We went to our reporters this month and asked about their Spring weather, and how it had affected the bees, and them, and then their Winter and to date (early May) losses so far. Here’s what we got back.
Region 1 was way too cold, with enough but not too much rain, which held them back a bit in their bee work, but got their bee going a bit ahead of schedule. Averages losses so far this season come to 41%.
Region 2 warm and dry for the most part, but some cool and wet areas existed, good timing on rain kept things going, so they and their bees got a bit ahead for a change. Some late frosts and late cool weather threw a wrench in some early crops though. 26% loss so far this year is the average for all reporters in 2.
Region 3 was warm and dry, but enough rain helped out and things were about as usual. So both bees and beekeepers are doing well up to now. Across the region, losses amount to an average of 26% so far.
Region 4 was warm and dry, or cold and wet, depending on where you were. But most everybody seems to be ahead of their usual schedule, and the bees seem to be ahead a bit also. Losses on average in this region amount to 45% however, with several completely wiped out.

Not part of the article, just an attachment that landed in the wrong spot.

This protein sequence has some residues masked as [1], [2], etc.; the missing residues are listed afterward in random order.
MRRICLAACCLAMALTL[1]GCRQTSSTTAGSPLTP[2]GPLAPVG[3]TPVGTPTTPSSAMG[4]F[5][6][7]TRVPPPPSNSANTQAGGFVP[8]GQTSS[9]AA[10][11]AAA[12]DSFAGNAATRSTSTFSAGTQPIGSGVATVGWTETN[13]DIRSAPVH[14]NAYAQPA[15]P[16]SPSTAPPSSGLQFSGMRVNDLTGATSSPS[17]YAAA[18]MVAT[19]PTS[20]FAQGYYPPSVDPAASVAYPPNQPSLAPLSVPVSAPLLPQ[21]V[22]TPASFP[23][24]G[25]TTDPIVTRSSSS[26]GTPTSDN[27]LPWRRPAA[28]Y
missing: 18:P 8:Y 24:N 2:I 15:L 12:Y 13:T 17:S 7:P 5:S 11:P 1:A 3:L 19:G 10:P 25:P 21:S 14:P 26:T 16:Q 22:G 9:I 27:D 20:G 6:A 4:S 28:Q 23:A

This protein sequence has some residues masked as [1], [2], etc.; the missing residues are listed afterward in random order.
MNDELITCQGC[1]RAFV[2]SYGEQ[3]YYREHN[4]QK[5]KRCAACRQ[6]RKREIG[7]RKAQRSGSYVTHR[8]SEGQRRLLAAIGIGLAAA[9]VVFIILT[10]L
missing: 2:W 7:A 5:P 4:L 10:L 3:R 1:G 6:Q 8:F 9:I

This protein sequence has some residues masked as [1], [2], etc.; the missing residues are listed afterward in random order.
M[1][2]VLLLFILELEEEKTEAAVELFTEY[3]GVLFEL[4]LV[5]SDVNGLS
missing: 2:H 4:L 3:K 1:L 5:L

Region 5 was wet for the most part, with enough, or more than enough rain. This gets beekeepers right about where they think they should be for this time of year, and the bees are about normal too. Not a bad place to be in this time of year. Losses amount to an average of 42%
Region 6 was for the most part dry this year – not surprising we suppose, with the right amount of rain in most places. But most reports are behind in bee work, and their bees are somewhat behind where they should be too. Losses here averaged 31%.
Region 7 was wet, wet, wet. Did we mention it was wet out west this spring? Too much rain, way too much. And as a result work is way, way behind schedule, as are the bees. So it goes. Losses out west averaged 35% this year.
Overall, Winter and Spring losses came to just over 35% for all reporters across all regions. Replacing just over a third of your colonies is a tough row to hoe, and the cost can be extreme, especially considering several lost 100% of their colonies. We’ll wait to see what the BIP and USDA surveys show for Winter and Spring losses to compare our group with larger groups.